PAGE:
Elevated intraocular pressure may cause corneal edema and increase the risk of corneal complications.24,25 Glaucoma eye drops may also be toxic to the cornea, and this may contribute to the formation of superficial punctate keratopathy and corneal erosions in some patients.26,32 In our study, postoperative ocular hypertension requiring glaucoma medication was a risk factor for PCED in univariate analysis but not in multivariate analysis. This may be, at least in part, explained by the fact that postoperative ocular hypertension was associated with C3F8 tamponade (P = 0.034) in this study, demonstrating that C3F8 tamponade was a much stronger risk factor for PCED compared with previous studies.
In our study, 11/21 eyes (52%) with PCED failed to heal within 4 weeks after conventional medical treatment. These recalcitrant PCEDs tended to have a much higher incidence of serious late complications, such as corneal opacity, infectious keratitis, endophthalmitis, and even phthisis. This suggests that PCEDs persisting for more than 4 weeks is a critical cutoff point for the development of corneal infections and opacity.
To the best of our knowledge, this is the first report showing a high incidence of herpetic keratitis in recalcitrant PCED after PPV. Among 11 eyes with PCED lasting for longer than 4 weeks, 4 eyes (36%) progressed to geographic herpetic keratitis. After vitrectomy, topical corticosteroids are usually prescribed to control intraocular inflammation, and it has been reported that geographic HSV epithelial keratitis is more likely to occur than HSV dendritic keratitis under topical corticosteroid treatment.33 Thus, it may be more difficult to differentiate post-PPV herpetic keratitis from noninfectious PCED. Geographic HSV epithelial keratitis was not initially recognized in one of our patients. This eye had severe corneal melting and required repeated amniotic membrane transplantations. Early diagnosis and aggressive antiviral treatment of geographic HSV epithelial keratitis is important for many reasons. First, geographic ulcers usually take longer to heal.33 Second, when geographic HSV keratitis is associated with stromal inflammation, it usually results in other complications, such as corneal scarring, secondary glaucoma, and cataracts. Third, it also eliminates the beneficial effects of vitrectomy in visual outcomes. Therefore, we suggest that herpetic keratitis should always be taken into consideration in PCEDs that persist for longer than 4 weeks after PPV.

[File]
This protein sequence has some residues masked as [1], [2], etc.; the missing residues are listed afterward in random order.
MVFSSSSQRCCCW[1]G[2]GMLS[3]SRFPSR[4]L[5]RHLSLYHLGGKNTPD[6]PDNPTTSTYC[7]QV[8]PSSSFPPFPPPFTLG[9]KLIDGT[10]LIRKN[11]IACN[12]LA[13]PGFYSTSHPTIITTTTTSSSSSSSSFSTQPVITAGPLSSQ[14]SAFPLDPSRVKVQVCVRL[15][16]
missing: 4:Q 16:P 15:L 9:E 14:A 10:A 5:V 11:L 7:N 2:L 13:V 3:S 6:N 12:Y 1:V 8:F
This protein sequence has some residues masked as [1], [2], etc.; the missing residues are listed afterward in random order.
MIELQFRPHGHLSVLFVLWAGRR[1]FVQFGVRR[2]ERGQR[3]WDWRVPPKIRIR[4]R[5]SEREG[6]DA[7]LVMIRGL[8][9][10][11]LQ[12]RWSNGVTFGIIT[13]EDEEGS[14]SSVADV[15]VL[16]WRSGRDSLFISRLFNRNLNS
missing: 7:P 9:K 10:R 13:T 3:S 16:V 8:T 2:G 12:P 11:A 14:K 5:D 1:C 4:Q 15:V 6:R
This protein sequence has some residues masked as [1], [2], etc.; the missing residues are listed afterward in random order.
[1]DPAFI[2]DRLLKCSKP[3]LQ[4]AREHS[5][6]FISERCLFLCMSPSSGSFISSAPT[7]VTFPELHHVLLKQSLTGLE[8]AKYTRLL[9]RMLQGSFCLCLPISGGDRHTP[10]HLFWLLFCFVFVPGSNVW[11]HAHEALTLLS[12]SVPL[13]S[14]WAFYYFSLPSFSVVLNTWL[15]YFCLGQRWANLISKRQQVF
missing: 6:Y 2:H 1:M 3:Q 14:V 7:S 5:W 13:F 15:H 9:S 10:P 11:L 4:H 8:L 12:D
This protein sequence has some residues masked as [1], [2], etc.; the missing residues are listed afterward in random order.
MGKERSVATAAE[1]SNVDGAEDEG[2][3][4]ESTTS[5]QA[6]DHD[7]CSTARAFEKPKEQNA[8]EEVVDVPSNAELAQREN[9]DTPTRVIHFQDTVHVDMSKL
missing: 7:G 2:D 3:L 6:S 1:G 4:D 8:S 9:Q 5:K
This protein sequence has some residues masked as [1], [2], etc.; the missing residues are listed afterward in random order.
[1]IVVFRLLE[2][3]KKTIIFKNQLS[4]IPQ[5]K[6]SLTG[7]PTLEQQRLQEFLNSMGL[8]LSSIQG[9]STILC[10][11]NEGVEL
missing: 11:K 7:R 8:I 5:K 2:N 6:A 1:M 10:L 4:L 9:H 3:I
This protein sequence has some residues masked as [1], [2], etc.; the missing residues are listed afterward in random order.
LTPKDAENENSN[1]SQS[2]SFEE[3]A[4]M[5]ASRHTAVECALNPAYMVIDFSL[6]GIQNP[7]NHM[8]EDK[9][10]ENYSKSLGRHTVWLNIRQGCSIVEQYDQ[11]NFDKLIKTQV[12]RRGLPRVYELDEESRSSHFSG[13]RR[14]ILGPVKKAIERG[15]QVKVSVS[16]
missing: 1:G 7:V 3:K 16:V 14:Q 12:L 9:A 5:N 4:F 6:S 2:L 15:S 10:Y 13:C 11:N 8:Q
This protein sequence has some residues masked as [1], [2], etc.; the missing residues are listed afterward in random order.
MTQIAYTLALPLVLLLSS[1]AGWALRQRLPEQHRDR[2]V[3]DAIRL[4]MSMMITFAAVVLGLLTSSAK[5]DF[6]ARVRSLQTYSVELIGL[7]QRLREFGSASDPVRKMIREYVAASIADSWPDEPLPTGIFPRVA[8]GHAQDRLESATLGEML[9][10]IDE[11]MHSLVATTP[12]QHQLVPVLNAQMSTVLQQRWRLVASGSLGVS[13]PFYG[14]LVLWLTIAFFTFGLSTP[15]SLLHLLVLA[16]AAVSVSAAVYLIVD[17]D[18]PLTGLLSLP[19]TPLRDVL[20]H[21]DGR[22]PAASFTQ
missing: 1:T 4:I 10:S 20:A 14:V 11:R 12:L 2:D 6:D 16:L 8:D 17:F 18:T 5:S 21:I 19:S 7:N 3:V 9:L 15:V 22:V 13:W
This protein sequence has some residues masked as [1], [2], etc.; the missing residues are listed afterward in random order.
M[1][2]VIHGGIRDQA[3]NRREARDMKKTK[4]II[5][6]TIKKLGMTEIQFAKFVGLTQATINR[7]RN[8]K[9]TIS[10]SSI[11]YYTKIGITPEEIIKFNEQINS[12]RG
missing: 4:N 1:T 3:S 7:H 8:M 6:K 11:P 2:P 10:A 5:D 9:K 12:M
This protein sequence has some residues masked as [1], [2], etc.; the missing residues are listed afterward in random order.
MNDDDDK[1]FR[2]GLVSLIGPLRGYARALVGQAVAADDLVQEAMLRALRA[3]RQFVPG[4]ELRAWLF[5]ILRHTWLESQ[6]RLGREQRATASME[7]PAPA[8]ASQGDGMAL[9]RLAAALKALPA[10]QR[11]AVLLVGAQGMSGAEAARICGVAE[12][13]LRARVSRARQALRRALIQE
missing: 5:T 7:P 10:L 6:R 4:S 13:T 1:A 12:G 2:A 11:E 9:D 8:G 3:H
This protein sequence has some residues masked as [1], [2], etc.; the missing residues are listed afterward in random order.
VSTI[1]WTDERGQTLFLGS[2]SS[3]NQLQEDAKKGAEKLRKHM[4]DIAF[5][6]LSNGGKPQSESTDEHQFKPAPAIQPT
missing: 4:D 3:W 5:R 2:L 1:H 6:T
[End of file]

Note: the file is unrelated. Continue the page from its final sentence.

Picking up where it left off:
Prolong use of topical corticosteroid after vitrectomy could also potentially retard the corneal epithelial healing and increase the risk of herpetic keratitis. In our hospital, an antibiotic–steroid combination ointment (Tobradex ophthalmic ointment; Alcon Laboratories, Inc) was used twice daily for 3 to 4 weeks after vitrectomy to control postoperative inflammation. However, in patient with corneal ED for 1 week or more, the corticosteroid would either be early tapered or be used with extremely cautious. Because of the retrospective nature in this study, it is difficult to determine whether the topical corticosteroid increased the corneal complications from our data. In the literature, there is still no consensus on the optimal corticosteroid formula and duration of use after vitrectomy.34,35 Also, it needs further studies to determine whether topical corticosteroid would retard the corneal ED after vitrectomy.36 However, to facilitate corneal epithelial healing and prevent herpetic keratitis, it is reasonable to taper the corticosteroid once the anterior chamber is free of cell and flare.
Our study showed that patients with PCED had worse visual outcome than those without PCED. Persistent corneal epithelial defects may lead to further corneal infections and corneal opacity. Although this is a retrospective study with a relatively small sample size, it provides important information on the risk factors, clinical course, and prognosis of PCED after PPV.
The limitations to this study include its retrospective design and that the diagnosis of geographic herpes simplex keratitis from PCED after PPV in four of five infectious keratitis cases was a clinical diagnosis with a lack of laboratory evidence of corneal HSV infection. Furthermore, information on systemic morbidities such as the presence of diabetes mellitus was obtained by questionnaires in some patients without determining the actual level of hemoglobin A1c level or blood sugar.
In conclusion, the incidence of PCED after PPV was 4.6% in this study, and the eyes with PCED had worse visual outcomes. Diabetes, assistance by a first-year resident, and intravitreal tamponade with C3F8 were the risk factors associated with PCED in multivariate analysis. Our results also revealed that a healing time of PCED of more than 4 weeks was a cutoff point for the development of corneal opacity and a high incidence of geographic HSV epithelial keratitis. Early and aggressive management is necessary for patients presenting with PCED after vitrectomy to prevent poor outcomes.
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Keywords:© 2016 by Ophthalmic Communications Society, Inc.
pars plana vitrectomy; persistent corneal epithelial defect